Anyone who’s been in hospital knows that they monitor everything, and they kept my catheter in for 48 hours, rather than the usual 24 because I’d had blood in my urine and wasn’t drinking enough during the first couple of days. It’s a bit disconcerting to be told as soon as a nurse enters your room that your urine is too dark and you “must keep drinking plenty”!
Without doubt, though, quite the worst thing to deal with after hysterectomy was the trapped wind. I’d been warned about this and that I would fart like a champion for days. As it happened, I didn’t, but I did some great burps. I was always known for my pub burps while out drinking in my younger days, and these burps did me proud. I suspect they caused no little panic when picked up by seismologists all over the world!
The pain though, was horrific, and if that’s how babies feel when they have colic, I’m not surprised they scream so much. It was enough to make me cry and to ensure that my blood oxygen level kept dropping because I could only take such shallow breaths. It was agony to breath deeply. So the machine that goes ping was constantly going ping. (Really wish that wasn’t a childbirth sketch, but there you go). The nurses insisted that I got out of bed on day two, no matter how painful it was. I got my own back, however, when I managed an hour, threw up and got back into bed. They were right, though, moving about is the best thing to release trapped wind. I also drank endless cups of peppermint tea and green tea and had regular peppermint capsules (which I didn’t even realise you can get).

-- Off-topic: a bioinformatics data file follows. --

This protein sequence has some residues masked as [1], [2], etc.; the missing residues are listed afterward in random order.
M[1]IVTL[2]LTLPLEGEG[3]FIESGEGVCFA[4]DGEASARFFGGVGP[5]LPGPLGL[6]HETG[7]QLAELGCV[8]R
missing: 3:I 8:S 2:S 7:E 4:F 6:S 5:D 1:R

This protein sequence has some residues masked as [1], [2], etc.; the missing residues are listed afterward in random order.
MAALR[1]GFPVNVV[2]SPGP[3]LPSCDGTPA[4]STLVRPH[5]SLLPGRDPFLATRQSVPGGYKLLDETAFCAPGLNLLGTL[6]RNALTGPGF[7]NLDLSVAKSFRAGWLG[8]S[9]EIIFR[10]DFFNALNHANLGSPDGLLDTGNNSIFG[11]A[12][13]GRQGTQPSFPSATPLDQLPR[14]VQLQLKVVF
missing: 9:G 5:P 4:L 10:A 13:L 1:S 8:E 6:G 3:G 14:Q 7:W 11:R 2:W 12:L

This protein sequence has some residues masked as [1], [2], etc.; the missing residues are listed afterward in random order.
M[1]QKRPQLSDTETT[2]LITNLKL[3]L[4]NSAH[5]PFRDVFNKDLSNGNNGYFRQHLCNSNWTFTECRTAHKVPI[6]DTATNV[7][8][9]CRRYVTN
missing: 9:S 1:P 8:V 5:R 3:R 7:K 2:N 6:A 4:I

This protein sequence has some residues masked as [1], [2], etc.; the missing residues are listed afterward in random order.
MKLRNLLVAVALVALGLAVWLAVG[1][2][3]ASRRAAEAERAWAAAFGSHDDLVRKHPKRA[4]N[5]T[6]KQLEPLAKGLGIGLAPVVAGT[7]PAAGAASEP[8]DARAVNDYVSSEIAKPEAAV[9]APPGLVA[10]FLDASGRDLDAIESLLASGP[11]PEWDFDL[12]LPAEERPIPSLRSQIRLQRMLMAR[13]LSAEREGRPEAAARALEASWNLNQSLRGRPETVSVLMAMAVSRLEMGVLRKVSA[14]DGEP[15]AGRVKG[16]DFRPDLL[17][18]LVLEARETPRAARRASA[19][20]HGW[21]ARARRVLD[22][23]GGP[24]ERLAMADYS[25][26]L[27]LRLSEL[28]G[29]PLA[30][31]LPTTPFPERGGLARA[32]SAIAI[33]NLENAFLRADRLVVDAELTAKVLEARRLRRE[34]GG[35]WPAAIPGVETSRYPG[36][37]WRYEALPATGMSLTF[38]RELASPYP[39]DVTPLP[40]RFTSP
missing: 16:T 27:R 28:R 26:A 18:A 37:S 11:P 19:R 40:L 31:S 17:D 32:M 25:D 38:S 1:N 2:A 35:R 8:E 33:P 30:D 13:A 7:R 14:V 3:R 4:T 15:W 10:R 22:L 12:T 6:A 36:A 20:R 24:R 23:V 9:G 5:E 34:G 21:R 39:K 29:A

One thing I wasn’t expecting was when they removed the dressing form my wound on the Wednesday, two days after my surgery. They sprayed the wound with something waterproof and I think antiseptic and that was it. No dressing (at that point, anyway). I made the mistake of looking at the wound in the mirror and just saw loads of black stitches and a huge area of bruising in the middle. Yuck. When the consultant came to see me on the ward, he told me that my womb had been quite happy where it was; I can’t remember his exact words (was off my head on opiates!), but I understood it to mean it was quite embedded, because he said it took him a bit longer than expected to remove it. I don’t know if this is why I’ve had some of the complications I have, but it’s a thought.